North Korea sets off an earthshaking explosion — and claims it was nuclear. Was it? For scientists, that was not a quick and easy question to answer.
Like earthquakes, large explosions send out shockwaves that can be detected on seismographs. Big nuclear bombs make big waves, with clear signatures that make them fairly easy to detect, analyze and confirm that they were caused by splitting atoms. But smaller blasts — as North Korea's appears to have been — are trickier to break down.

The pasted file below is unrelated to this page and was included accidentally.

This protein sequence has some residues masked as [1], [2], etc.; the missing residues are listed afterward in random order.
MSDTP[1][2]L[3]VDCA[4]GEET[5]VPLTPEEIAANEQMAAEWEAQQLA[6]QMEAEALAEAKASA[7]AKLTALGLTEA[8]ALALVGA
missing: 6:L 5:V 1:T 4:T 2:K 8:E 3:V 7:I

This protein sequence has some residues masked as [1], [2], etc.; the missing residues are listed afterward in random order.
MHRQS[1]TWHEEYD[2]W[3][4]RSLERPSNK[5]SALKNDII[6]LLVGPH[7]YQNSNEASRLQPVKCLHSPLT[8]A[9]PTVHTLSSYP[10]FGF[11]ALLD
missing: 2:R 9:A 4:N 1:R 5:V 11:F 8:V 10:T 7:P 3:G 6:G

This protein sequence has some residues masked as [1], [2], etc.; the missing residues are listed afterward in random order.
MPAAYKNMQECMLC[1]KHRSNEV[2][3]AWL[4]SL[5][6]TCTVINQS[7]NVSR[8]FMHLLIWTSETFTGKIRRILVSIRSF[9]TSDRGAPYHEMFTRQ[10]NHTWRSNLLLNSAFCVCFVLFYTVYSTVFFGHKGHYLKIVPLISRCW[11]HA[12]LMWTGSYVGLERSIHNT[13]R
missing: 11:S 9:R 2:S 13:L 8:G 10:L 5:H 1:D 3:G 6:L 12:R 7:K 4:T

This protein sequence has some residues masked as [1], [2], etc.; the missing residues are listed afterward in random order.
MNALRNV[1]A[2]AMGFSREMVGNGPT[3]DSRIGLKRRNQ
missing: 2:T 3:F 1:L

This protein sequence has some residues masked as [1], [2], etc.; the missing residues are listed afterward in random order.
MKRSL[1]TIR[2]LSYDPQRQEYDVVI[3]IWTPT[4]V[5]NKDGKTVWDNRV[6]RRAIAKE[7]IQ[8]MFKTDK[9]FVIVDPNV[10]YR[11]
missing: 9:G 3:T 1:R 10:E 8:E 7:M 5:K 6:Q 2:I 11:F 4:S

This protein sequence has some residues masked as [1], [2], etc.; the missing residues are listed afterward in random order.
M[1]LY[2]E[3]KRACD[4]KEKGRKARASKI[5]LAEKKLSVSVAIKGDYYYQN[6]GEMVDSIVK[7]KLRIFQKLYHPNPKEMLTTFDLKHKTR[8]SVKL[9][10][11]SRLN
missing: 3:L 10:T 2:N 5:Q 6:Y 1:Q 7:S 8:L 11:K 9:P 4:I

The natural sound of the Earth, with its constant seismic activity of tectonic plates grinding together, complicates the task of trying to determine whether a smaller blast was caused by conventional explosives or a nuclear device, said Xavier Clement of France's Atomic Energy Commission.